Parents need to designate technology-free ‘sacred spaces’ so families can relearn the art of conversation, says Marjorie Brennan.
I WAS recently in a café when a man sat near me with a little boy, who looked around 18 months old. As soon as the child was put in a high chair, a tablet device was propped up in front of him, while the man took out his phone. In the course of about 45 minutes, there was no interaction between them — the child watched cartoons while his father scrolled on his phone.
This scene is not unusual, it is one now replicated in cafés and restaurants throughout the country. To say that it is neglectful risks the wrath of parents in thrall to technology and the respite it offers from the often tedious and demanding job of childrearing.
But, according to Sherry Turkle, we must examine such behaviour and assess the often negative consequences. In her latest book, Reclaiming Conversation: The Power of Talk in a Digital Age, the professor at MIT argues that we have sacrificed face-to-face exchanges for interactions with our smartphones and tablets, that conversation is under assault and without it, we are less empathic, less connected, less creative and less fulfilled.
“Why don’t we think this behaviour is strange? We’ve got to get back to where we think this behaviour is strange — and sad. Children need eye-to-eye contact, particularly in those crucial cognitive years,” she says. This was observed to heartbreaking effect in children kept in Romanian orphanages under Ceausescu, who suffered severe developmental damage because of neglect and lack of interaction.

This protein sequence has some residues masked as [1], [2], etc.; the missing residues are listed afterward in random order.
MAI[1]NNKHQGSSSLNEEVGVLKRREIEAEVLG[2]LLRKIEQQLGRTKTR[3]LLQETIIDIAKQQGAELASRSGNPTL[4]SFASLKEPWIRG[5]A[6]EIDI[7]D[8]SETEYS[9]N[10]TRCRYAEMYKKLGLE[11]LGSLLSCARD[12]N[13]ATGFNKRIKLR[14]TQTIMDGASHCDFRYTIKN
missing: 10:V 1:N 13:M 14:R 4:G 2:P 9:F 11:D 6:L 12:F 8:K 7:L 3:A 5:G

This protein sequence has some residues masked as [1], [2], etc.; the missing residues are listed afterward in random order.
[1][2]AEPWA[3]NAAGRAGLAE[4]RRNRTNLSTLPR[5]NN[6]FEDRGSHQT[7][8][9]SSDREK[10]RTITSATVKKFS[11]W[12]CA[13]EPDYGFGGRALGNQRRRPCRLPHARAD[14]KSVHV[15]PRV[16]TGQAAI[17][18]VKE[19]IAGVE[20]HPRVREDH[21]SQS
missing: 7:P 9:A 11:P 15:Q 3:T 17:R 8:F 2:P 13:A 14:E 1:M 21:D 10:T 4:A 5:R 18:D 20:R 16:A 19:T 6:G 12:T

“Technology makes us forget — part of us knows that we need to be connected with our children, to be talking to them, but technology is coming in like a blocking agent at the most important moment of connection [infancy]. We are denying them something truly crucial.”
According to Turkle, this “bread and butter” of relationship-building lays down the capacity for empathy and the lack of it will affect our children as they get older, as empathy is linked to long-term happiness and success in the workplace.
“We have no choice, we have to break this habit because there is a 40% decline in the capacity for empathy among college students [in the US]. By the time they get to college they’re having trouble with the most basic ability to put themselves in the place of another. They’re on their phones, not talking to each other. I see it in families — parents texting at breakfast instead of talking to their kids.”
Turkle, who has spent the last 30 years studying the psychology of our relationship with technology, and has written several acclaimed books on the subject, describes her latest work as a “call to arms”. However, she is at pains to point out that she is not some “cranky technophobe”.
“I love technology. This book is not anti-technology, it is pro-conversation. It depends on what that technology is. I’m not for technology that stands between the conversations between parents and children.”